Yesterday marked the one year anniversary of the death of Michael Brown. The unarmed black teenager, who was shot and killed by a police officer in Ferguson, Missouri, sparked a national movement against police brutality, particularly against African Americans. This weekend, Black Lives Matter activists gathered in Ferguson for peaceful protests pushing for change in our criminal justice system, and moments of silence commemorating Brown and the many others who have lost their lives at the hands of police this year. The protests did escalate at one point: last night, a police officer shot and critically wounded another 18 year-old on the periphery of demonstrations in recognition of Brown. But mostly they have been peaceful and forceful. Today, St. Louis County declared a state of emergency after a group of Moral Monday protesters including Cornel West were arrested after crossing a police barricade and sitting and chanting peacefully.
Michael Brown has, tragically, been joined in the past year by a number of other victims who have become the symbols of police brutality and of racial inequality. High profile incidents and tragedies like the killing of Samuel DuBose, who was shot in the head after being pulled over for driving without tags, and the racially-motivated shooting in Charleston, have continued to push the movement forward and helped shed light on the extent of the problem that we are just beginning to understand.
The depth of the problem, however, goes far deeper than the names of some of its most recognizable victims. Through Friday evening, 585 people were shot and killed by police this year, according to the Washington Post database. Twenty-four of those have been unarmed black men, representing 40 percent of all unarmed deaths. It is seven times more likely that a black man will die by police gunfire than a white man.
Thanks to tireless activists and brave advocates, the Black Lives Matter movement has become a central issue in the political sphere. Speaking in front of a crowd in New Hampshire today, Hilary Clinton acknowledged that “we have deep, unaddressed, systemic race and justice issues.” Sen. Bernie Sanders, after being interrupted during a campaign stop by protesters, has now released a comprehensive racial justice platform, focusing on violence against people of color in the United States. And a question about Black Lives Matter was included in the first Republican debate—although the fact that the issue got less than a minute’s worth of attention from the crop of candidates was met with much criticism.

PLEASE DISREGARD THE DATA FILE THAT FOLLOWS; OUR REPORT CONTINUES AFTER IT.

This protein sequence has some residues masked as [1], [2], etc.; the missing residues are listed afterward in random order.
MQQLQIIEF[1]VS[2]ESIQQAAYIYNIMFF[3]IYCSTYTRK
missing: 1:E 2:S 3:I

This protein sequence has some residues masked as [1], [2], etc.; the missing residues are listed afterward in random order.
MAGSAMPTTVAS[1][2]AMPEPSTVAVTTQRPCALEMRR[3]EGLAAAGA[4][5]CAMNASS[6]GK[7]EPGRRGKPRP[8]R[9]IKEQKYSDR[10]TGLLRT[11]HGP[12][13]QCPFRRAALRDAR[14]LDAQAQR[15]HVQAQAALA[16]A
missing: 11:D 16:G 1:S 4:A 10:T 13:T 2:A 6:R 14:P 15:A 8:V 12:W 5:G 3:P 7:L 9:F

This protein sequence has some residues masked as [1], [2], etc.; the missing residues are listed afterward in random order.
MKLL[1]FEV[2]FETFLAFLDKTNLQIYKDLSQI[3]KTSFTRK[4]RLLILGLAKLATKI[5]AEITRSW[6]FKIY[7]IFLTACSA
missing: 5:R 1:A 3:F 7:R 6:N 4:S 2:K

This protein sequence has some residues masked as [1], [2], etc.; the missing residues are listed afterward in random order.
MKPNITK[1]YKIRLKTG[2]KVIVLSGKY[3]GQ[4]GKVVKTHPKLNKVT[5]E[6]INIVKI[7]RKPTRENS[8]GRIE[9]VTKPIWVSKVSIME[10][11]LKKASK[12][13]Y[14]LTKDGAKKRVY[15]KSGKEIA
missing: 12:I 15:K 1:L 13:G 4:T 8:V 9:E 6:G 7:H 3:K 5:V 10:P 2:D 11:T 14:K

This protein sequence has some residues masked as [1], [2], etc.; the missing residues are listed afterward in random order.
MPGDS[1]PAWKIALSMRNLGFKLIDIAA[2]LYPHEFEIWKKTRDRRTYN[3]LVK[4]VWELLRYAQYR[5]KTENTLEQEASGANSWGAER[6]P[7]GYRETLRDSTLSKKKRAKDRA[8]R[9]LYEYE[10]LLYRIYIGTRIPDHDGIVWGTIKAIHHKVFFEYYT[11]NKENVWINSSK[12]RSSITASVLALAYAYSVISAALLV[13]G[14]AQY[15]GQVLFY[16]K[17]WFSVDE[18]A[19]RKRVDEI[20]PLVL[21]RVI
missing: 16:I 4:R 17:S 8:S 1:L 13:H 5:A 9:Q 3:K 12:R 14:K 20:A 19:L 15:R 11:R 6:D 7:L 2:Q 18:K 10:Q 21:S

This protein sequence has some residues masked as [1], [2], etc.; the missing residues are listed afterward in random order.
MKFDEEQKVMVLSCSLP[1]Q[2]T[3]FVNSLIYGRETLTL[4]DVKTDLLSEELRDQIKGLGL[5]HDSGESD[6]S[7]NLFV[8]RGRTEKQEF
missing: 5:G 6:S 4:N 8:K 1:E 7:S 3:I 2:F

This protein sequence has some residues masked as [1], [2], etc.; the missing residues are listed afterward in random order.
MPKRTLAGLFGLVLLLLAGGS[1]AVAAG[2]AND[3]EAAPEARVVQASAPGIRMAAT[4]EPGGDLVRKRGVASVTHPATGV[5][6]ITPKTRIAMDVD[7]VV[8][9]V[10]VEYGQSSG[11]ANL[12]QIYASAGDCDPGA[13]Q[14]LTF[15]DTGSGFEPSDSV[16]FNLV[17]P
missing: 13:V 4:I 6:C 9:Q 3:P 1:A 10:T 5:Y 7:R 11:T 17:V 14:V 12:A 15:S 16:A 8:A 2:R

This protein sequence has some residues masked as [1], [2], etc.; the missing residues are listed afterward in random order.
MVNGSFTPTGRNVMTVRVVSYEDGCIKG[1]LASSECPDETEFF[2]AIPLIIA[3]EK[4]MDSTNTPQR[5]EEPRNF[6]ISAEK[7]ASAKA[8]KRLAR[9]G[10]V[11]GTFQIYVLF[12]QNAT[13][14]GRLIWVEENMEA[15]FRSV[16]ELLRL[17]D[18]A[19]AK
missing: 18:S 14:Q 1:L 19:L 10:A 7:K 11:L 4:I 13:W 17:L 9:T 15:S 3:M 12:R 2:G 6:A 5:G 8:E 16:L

Both deep grassroots movement and high profile conversation about racial injustice and police brutality are important first steps in making meaningful change, but more has to be done. Our colleagues at the Center For American Progress have made recommendations of things we can do to reform the criminal justice system, including implementing ‘implicit bias’ training, collecting better data, and increasing federal oversight of police conduct.
BOTTOM LINE: One year after Michael Brown’s death, the reality of racial injustice and police conduct in our country is now being discussed in a way that it hadn’t been before. That is real progress. But many in power are still too fearful or ignorant to acknowledge deep systemic challenges our country faces. There is much more work to do to make sure they do acknowledge those challenges, and take steps to correct them.